What to do if you Catch your Child Touching Themselves?

You check on your child like any other day, and you catch your child touching themselves. What do you do? This isn’t something you were prepared to deal with.

Your head may start spinning with questions. Should you be concerned? Does this mean something has happened to them? Your mind may go to the worst-case scenario but this is most often not the case.

Assess the Risks

Is this something that occurs frequently or is this a new development?

Think about who has been around your child. Are these people you can confidently trust? Although it may alarm you to see your child touching themselves- this is simply a part of development.

They aren’t being inappropriate in nature as they don’t mentally understand sexuality. They may notice that it feels good to them. This is the most simple answer and if this is the case, it isn’t harmful.

If they are doing it in public and it is embarrassing, you might distract them with a toy or just be silly with them. 

Is this normal behavior for a toddler? 

Yes, toddlers often touch themselves. Think about it this way: when they were a baby, they discovered their feet. Toddlers have a natural curiosity and they likely never noticed their genitals in infancy.

Toddlers innocently explore their bodies, from their heads to their toes. Their genitals are no different, although it may be embarrassing, it is an age-appropriate discovery and it is more than likely nothing to be concerned about. 

Why do toddlers touch themselves? 

Many parents notice this change around the time that their children switch from diapers to training pants. This is when it first starts to become accessible to your child.

In infancy, they had a diaper on most of the time. Out of sight out of mind. Once you start potty training they will be more aware of their private parts. They will discover their bodies the same way they discovered their toes, and your child might find that it feels good to them.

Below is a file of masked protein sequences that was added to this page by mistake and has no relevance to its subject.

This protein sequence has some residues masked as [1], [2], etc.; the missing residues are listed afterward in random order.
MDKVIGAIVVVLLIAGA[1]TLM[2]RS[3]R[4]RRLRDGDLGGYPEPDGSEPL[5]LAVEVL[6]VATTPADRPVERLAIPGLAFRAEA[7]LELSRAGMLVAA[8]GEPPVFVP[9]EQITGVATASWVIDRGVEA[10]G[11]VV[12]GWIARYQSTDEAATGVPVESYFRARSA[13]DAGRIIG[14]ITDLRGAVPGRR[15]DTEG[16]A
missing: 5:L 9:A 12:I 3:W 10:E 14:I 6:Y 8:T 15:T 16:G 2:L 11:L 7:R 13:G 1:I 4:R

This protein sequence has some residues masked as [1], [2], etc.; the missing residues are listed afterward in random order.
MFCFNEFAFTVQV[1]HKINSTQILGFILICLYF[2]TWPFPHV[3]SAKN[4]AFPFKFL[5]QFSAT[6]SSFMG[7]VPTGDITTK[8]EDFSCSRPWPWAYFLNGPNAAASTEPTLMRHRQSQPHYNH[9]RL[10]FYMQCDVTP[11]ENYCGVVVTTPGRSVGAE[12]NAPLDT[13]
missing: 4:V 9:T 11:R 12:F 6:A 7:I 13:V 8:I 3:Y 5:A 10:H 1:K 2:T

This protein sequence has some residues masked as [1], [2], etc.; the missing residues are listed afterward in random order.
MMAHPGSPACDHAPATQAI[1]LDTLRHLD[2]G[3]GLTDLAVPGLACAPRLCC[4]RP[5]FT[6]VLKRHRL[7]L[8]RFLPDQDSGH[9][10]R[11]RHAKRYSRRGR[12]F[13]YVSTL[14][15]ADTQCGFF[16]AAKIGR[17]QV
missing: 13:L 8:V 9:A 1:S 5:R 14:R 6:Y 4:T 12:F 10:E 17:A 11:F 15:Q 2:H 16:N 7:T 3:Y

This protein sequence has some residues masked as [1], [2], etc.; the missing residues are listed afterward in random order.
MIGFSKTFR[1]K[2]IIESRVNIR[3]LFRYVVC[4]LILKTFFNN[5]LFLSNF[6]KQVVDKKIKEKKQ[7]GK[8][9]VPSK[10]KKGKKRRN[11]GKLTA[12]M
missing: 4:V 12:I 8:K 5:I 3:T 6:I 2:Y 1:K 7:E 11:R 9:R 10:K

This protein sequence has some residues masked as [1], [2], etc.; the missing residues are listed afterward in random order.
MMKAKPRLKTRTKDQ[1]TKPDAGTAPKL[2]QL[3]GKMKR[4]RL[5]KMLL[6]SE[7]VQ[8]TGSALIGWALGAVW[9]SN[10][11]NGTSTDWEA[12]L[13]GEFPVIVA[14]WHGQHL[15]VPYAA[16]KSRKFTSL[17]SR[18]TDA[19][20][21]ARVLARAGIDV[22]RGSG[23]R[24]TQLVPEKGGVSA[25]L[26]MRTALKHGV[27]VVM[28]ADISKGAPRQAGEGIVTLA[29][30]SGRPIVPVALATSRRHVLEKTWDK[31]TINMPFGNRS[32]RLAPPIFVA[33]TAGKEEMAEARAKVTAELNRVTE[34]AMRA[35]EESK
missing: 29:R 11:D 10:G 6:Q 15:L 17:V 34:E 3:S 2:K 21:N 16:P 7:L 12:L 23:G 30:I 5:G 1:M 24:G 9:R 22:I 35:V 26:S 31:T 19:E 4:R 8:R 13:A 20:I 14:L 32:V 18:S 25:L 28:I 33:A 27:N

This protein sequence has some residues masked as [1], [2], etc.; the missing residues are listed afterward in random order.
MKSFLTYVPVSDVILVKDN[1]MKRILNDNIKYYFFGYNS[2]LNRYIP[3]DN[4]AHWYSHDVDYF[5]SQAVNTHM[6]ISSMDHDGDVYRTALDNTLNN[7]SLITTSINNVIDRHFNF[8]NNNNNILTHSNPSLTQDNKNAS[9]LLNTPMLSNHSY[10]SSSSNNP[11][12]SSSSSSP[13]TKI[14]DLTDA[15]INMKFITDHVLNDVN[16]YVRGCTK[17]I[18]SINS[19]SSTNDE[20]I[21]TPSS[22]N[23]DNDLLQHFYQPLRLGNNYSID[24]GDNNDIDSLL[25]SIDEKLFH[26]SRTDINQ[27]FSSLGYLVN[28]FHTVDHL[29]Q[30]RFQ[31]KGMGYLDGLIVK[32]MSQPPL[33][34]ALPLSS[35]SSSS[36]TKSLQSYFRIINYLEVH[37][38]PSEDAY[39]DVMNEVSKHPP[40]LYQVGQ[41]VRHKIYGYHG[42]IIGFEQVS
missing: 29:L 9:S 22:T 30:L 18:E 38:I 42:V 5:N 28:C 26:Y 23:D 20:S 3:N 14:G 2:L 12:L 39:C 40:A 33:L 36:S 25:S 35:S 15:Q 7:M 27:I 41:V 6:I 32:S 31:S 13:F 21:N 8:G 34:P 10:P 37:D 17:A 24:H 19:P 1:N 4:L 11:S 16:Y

This is not masturbation. They are discovering their senses, and they do not have sexual intentions. 

What to do if you Catch your Child Touching Themselves?

When your child touches themselves, don’t shame them or tell them it isn’t allowed. This could cause problems for them later in life if they learn to be ashamed of their body and anything associated with it.

If you’re at home when the behavior occurs, you don’t have to do anything. You should ignore it and not bring attention to it. You should, however, teach your child about the difference between “public” and “private.”

If you are in public, you can distract your child with a hands-on activity. Playing a game with them, playing with blocks or a puzzle, or giving them a book to read. You might ask if they need to go to the bathroom, as sometimes toddlers will grab at themselves when they have to pee. 

Set boundaries and leave discussions open

When your child begins exploring their body, set a clear boundary of what is appropriate for public settings and what is only appropriate for at home. If your child has any questions, give them honest age-appropriate answers.